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Brain Res. 1987 Mar 24;407(1):199-203.

Activation of periaqueductal grey pools of beta-endorphin by analgetic electrical stimulation in freely moving rats.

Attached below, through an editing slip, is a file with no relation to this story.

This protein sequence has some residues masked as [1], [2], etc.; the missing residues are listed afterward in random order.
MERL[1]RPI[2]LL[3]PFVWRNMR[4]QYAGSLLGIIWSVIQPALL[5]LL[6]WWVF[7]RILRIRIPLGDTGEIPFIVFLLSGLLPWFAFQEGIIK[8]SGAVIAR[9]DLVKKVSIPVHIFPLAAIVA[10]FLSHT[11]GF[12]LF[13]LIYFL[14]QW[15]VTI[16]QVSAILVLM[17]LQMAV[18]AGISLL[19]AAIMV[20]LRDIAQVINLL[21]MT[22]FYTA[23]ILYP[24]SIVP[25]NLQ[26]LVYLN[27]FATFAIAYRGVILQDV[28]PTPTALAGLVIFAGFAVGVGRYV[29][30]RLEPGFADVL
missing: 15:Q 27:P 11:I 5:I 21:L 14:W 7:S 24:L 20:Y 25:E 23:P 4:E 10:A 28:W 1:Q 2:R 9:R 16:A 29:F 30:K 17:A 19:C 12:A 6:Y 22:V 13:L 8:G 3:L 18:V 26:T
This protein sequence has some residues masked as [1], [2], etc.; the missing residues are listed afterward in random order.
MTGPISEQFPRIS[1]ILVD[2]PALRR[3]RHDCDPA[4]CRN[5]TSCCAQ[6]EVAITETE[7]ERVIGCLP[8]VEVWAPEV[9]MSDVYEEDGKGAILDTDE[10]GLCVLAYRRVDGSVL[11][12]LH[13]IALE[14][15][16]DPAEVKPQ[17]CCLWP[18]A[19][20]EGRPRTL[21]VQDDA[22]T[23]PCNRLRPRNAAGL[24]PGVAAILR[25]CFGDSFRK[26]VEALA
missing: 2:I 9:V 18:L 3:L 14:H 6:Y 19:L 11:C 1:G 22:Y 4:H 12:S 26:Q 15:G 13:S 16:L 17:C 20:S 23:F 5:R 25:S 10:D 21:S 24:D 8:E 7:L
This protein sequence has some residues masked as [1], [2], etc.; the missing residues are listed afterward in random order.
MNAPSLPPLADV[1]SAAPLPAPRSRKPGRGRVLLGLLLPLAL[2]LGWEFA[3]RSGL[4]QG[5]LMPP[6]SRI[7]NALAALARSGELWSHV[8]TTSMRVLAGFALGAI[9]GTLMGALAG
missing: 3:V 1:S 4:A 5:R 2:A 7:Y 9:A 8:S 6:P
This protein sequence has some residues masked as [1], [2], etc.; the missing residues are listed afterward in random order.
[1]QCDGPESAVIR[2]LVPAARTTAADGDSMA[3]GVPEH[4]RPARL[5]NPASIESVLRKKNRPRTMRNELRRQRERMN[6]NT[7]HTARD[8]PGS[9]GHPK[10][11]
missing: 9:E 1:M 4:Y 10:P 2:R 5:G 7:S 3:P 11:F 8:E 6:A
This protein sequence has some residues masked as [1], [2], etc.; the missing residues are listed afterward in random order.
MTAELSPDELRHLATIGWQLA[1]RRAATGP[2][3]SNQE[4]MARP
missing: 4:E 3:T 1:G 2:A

Electrical stimulation of the ventral midbrain periaqueductal grey (PAG) elicited an antinociception (analgesia) in freely moving rats. Stimulated animals displayed a pronounced decrease in levels of immunoreactive (ir)-beta-endorphin (beta-EP) in the midbrain PAG. This depletion was selective in that: animals placed in the chamber and not stimulated revealed neither an analgesia nor an alteration in levels of ir-beta-EP. No change in levels of ir-beta-EP was detectable in other brain regions. Both stimulated rats and rats placed in the chamber and not stimulated revealed a rise in circulating ir-beta-EP: the magnitude of this rise did not, however, differ between these groups. Levels of ir-Met-enkephalin, ir-Leu-enkephalin and ir-dynorphin A were modified neither in the PAG nor in other CNS tissues. The data demonstrate that electrical stimulation of the midbrain PAG selectively influences (presumably activates) pools of beta-EP therein. Together with our finding that destruction of PAG-localized beta-EP neurones to block stimulation-analgesia, the data suggest that an activation of intrinsic pools of beta-EP underlies stimulation-produced analgesia elicited from the PAG in the rat.

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